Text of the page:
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*** START OF THE PROJECT GUTENBERG EBOOK TREACHERY IN OUTER SPACE *** TREACHERY IN OUTER SPACE THE TOM CORBETT SPACE CADET STORIES By Carey Rockwell STAND BY FOR MARS! DANGER IN DEEP SPACE ON THE TRAIL OF THE SPACE PIRATES THE SPACE PIONEERS THE REVOLT ON VENUS TREACHERY IN OUTER SPACE SABOTAGE IN SPACE THE ROBOT ROCKET
[Transcriber's Note:
Table of Contents is not in original.
Added for reader convenience.]

ILLUSTRATIONS
CHAPTER 1
CHAPTER 2
CHAPTER 3
CHAPTER 4
CHAPTER 5
CHAPTER 6
CHAPTER 7
CHAPTER 8
CHAPTER 9
CHAPTER 10
CHAPTER 11
CHAPTER 12
CHAPTER 13
CHAPTER 14
CHAPTER 15
CHAPTER 16
CHAPTER 17
CHAPTER 18
CHAPTER 19
CHAPTER 20
A TOM CORBETT Space Cadet Adventure TREACHERY IN
OUTER SPACE By CAREY ROCKWELL WILLY LEY Technical Adviser








GROSSET & DUNLAP Publishers New York COPYRIGHT, 1954, BY ROCKHILL RADIO [TRANSCRIBER'S NOTE:
EXTENSIVE RESEARCH SHOWS NO EVIDENCE OF REQUIRED COPYRIGHT RENEWAL]



ALL RIGHTS RESERVED



illustrations by LOUIS GLANZMAN








PRINTED IN THE UNITED STATES OF AMERICA ILLUSTRATIONS Frontispiece "Great galaxy! There must be a hundred ships!" The giant Venusian held up the oil-smeared test tube "Yeow!" bawled Astro. "Thanks, sir. Thanks a million!" Tom got down on his knees and felt around for an opening "Look!" Strong cried. "It's Brett's ship!" It would be a rough ride, but at least he was hidden Slowly and cautiously he began climbing "Proceed to quadrant four and seize the Space Knight! TREACHERY IN OUTER SPACE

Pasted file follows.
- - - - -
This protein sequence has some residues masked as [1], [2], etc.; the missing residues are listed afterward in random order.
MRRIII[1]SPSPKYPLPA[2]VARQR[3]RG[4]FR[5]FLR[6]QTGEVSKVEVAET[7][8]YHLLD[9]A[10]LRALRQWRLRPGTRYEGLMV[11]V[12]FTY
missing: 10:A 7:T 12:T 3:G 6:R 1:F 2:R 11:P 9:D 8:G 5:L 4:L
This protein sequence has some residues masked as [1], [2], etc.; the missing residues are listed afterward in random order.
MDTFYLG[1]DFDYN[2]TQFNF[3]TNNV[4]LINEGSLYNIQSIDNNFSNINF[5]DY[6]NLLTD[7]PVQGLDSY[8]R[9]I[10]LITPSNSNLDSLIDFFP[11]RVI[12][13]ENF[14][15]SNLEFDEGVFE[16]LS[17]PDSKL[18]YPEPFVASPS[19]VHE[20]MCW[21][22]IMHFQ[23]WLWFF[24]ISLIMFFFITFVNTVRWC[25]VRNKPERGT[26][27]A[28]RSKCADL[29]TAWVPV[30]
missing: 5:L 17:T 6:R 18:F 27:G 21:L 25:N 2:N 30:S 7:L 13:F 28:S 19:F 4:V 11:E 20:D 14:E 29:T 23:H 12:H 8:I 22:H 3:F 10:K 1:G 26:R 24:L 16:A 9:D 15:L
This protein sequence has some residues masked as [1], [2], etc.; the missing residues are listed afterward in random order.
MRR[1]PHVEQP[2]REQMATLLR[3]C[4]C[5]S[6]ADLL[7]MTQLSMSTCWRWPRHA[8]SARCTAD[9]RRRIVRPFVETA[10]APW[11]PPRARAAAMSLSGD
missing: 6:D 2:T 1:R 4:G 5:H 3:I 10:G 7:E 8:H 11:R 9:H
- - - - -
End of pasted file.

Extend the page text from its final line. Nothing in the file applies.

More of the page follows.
CHAPTER 1

"All right, you blasted Earthworms! Stand to!"

Three frightened cadet candidates for Space Academy stiffened their backs and stood at rigid attention as Astro faced them, a furious scowl on his rugged features. Behind him, Tom Corbett and Roger Manning lounged on the dormitory bunks, watching their unit mate blast the freshman cadets and trying to keep from laughing. It wasn't long ago that they had gone through the terrifying experience of being hazed by stern upperclassmen and they knew how the three pink-cheeked boys in front of them felt.

"So," bawled Astro, "you want to blast off, do you?"

Neither of the three boys answered.

"Speak when you're spoken to, Mister!" snapped Roger at the boy in the middle.

"Answer the question!" barked Tom, finding it difficult to maintain his role of stern disciplinarian.

"Y-y-yes, sir," finally came a mumbled reply.

"What's your name? And don't say 'sir' to me!" roared Astro.

"Coglin, sir," gulped the boy.

"Don't say 'SIR'!"